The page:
For decades, automakers have repeated one line: “It can’t be done.”
On display at last week’s L.A. Auto Show – at which fuel efficient gasoline cars, electric vehicles, and clean diesels assumed center stage – were the greatest hits of automakers’ false claims: that innovation is too costly, difficult and undesirable. Walking down the hall, the displays of green cars was evidence of what we’ve been saying for decades: regulation drives innovation. (In 2006, I co-wrote a paper on this topic which was cited in Thomas Friedman’s book Hot, Flat, and Crowded.)
Where automakers once claimed it can’t be done, each green car at the L.A. Auto Show echoed the? point: “It can be done.” In fact, it’s already happening.
In walking past the VW, BMW and Audi “clean diesel” cars I was reminded of when I testified in front of the California Air Resources Board during the Low-Emission Vehicle Program (LEV II) adoption twelve years ago. At the time, I asked the Board to reject the automakers claim they couldn’t make a diesel car as clean as a gasoline car. According to the automakers, California would have to choose between clean air and fuel efficiency. The Board recognized this as a false choice. Today, diesel cars meet California’s stringent smog and soot pollution standards.
Clean air and fuel efficiency? It can be done.
In walking past Kia’s new gasoline direct injection turbo-charged engines I was reminded of when, in 2004, automakers opposed the California Air Resources Board adoption of the “Pavley Clean Car Standards” on the basis that the proposed CO2 emission limits would cost $4,000 per car. Now the automakers are telling consumers that this engine will save them money, without sacrificing power.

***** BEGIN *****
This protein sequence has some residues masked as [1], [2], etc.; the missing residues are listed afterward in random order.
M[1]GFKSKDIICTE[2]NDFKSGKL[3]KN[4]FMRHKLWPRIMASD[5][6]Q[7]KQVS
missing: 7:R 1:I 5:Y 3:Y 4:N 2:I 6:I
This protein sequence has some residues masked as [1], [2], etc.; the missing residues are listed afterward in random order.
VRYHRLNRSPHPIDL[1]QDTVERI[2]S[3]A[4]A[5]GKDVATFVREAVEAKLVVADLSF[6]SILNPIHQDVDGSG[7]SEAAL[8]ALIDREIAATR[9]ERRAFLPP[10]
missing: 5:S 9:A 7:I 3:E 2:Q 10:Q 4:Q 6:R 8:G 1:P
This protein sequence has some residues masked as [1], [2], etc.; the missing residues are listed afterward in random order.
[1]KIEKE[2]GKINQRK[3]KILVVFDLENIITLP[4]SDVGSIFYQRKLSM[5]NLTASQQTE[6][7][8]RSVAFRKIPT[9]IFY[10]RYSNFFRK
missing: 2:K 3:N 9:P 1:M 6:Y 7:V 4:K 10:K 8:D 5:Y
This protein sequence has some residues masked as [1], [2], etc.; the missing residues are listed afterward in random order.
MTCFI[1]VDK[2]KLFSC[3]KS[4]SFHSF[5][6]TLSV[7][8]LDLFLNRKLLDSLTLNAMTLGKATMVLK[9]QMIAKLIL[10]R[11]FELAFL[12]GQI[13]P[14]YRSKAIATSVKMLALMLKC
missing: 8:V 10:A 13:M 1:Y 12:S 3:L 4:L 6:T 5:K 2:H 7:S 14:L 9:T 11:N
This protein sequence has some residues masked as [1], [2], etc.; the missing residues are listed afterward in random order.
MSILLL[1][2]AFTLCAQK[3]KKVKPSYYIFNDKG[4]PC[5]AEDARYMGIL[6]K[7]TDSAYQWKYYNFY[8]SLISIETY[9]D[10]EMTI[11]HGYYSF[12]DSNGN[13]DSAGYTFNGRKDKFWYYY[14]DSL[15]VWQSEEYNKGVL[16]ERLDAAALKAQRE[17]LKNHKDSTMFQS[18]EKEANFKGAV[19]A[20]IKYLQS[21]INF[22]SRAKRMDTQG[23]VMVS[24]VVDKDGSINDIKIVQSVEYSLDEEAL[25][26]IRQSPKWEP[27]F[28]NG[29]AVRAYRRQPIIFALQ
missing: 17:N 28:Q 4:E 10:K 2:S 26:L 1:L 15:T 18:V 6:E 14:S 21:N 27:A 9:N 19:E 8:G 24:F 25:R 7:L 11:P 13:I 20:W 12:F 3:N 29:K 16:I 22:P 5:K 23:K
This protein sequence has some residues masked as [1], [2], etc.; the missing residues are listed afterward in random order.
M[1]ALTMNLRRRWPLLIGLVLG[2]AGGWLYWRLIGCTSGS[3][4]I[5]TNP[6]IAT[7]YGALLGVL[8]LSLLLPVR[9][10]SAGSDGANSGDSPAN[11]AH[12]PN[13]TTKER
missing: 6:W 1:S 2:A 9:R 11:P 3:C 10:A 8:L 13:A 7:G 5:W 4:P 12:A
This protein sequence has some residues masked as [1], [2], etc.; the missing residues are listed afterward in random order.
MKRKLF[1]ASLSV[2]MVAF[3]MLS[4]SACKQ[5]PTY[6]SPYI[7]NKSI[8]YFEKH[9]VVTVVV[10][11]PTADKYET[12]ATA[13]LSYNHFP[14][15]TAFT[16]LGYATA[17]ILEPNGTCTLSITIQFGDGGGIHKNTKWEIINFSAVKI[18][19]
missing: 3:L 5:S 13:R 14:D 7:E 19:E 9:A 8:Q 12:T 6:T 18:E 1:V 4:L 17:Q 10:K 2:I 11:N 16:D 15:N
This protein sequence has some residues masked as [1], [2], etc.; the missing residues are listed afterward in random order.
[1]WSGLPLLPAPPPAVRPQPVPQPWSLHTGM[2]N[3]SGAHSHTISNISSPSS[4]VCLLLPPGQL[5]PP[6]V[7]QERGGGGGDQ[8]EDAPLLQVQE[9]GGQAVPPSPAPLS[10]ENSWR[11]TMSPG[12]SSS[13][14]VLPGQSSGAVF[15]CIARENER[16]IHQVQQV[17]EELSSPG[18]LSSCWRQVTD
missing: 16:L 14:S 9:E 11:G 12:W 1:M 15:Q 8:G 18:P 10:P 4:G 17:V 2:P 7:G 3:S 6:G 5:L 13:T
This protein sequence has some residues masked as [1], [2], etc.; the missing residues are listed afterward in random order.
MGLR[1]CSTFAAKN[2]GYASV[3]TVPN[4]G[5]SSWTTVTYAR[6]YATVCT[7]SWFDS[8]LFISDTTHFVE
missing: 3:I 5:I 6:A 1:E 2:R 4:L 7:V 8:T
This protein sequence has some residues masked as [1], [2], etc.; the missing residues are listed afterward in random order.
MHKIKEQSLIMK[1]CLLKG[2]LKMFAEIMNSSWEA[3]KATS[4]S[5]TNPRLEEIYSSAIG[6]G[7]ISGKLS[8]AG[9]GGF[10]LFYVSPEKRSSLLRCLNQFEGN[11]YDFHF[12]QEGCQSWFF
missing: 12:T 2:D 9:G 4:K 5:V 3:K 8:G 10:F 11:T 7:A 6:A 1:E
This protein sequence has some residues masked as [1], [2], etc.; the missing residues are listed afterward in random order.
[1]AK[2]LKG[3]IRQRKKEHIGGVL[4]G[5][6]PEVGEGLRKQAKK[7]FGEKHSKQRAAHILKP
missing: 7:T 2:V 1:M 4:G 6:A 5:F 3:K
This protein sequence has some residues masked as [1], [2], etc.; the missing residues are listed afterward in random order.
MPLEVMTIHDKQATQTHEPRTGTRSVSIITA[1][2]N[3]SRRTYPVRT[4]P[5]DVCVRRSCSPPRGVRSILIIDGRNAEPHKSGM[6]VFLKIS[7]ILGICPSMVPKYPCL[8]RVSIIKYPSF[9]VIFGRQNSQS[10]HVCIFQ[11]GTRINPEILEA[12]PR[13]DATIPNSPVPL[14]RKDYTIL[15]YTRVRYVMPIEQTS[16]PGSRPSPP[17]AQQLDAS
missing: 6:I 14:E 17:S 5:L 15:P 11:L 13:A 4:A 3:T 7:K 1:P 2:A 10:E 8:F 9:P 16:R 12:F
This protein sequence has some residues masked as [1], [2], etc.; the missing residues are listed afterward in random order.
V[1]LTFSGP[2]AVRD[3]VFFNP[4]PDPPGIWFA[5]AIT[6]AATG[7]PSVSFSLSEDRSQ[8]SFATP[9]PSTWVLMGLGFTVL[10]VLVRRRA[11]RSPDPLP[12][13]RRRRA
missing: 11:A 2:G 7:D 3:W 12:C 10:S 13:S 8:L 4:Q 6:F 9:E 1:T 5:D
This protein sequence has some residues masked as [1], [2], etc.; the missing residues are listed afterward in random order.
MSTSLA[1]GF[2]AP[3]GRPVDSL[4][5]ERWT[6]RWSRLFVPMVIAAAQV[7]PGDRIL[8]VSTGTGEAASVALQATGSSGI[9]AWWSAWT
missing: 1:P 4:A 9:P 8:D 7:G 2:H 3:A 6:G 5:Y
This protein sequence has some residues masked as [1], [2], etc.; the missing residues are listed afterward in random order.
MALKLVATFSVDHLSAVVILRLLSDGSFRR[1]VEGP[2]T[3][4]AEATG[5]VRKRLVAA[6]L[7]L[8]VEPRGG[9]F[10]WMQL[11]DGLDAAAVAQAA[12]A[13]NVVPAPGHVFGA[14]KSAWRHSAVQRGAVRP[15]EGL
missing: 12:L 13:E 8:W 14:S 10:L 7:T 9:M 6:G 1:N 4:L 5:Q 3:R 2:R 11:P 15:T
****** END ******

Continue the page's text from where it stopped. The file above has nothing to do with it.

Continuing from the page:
Kia’s engine twin scroll turbochargers give the power and performance of a V6 with the fuel economy a 4 cylinder engine – very cool. (I am, after all, an engineer.) GM calls their version “Ecotec”. Ford calls their version “Ecoboost”. I call them tangible evidence that regulation drives innovation
High performance, low emissions gasoline engines? It can be done.
Finally, walking past the GM Volt, Nissan Leaf, the Hyundai Sonata hybrid and Honda electric vehicles I was reminded of the fight we’ve had with the automakers over California’s Zero Emission Vehicle Program. For the better part of two decades automakers have told us that nobody wants electric vehicles. Now they are tripping over themselves to lead the race to sell electric drive cars. Fortunately for the planet and our lungs, California once again rejected the automakers claims.
Consumer desire for electric vehicles? Strong and growing. It can be done.
Over the past four decades, automakers have opposed seatbelts, catalytic converters, and airbags. Two years ago, I did an analysis demonstrating based on GM’s and Ford’s own recovery plans showed that they were already planning on meeting California’s CO2 emission standards. At the time, a New York Times editorial cited my analysis framed it perfectly: "Now they say they can do it".
Today, according to the industry information submitted to the US EPA, at least one automaker agrees that they can achieve fuel economy standards between 57 and 62 mpg by 2025. (See page 9 of the “Supplemental Notice of Intent”.) Though the EPA did not disclose which automaker has finally adopted a “can do” spirit, let’s hope the Detroit companies are at least not too far behind.
If we’ve learned anything from the long debate over vehicle innovation it’s that it can be done – just don’t listen to the automaker lobbyists.